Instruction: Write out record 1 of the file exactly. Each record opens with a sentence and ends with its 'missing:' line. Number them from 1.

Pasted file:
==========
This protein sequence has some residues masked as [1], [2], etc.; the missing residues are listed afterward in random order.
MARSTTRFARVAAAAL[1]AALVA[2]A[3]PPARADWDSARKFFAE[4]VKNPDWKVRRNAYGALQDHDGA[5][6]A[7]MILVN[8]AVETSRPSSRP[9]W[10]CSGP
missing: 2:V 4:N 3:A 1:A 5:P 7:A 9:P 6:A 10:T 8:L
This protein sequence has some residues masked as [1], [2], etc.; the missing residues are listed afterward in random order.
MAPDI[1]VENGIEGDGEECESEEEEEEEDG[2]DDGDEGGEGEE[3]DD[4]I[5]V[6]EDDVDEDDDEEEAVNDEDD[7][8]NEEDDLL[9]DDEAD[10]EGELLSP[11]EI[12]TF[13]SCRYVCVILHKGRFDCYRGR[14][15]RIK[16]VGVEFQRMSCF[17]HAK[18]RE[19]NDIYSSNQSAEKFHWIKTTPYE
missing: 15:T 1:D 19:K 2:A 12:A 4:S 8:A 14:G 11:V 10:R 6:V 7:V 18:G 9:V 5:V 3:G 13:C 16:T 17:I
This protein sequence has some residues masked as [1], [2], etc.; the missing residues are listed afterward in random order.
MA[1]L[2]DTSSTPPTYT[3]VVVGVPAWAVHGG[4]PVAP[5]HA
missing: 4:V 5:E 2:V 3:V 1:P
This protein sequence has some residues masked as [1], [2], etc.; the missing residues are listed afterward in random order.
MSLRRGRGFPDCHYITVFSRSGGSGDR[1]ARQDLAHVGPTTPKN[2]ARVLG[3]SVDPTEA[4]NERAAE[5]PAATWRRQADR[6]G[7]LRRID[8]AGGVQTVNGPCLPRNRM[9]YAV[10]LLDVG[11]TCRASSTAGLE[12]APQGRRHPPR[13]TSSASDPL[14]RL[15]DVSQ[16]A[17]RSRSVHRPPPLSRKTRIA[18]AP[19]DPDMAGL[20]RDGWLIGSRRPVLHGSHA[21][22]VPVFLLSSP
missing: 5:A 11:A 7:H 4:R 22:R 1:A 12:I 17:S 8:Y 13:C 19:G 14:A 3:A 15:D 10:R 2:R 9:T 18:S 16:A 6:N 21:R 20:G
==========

This protein sequence has some residues masked as [1], [2], etc.; the missing residues are listed afterward in random order.
MARSTTRFARVAAAAL[1]AALVA[2]A[3]PPARADWDSARKFFAE[4]VKNPDWKVRRNAYGALQDHDGA[5][6]A[7]MILVN[8]AVETSRPSSRP[9]W[10]CSGP
missing: 2:V 4:N 3:A 1:A 5:P 7:A 9:P 6:A 10:T 8:L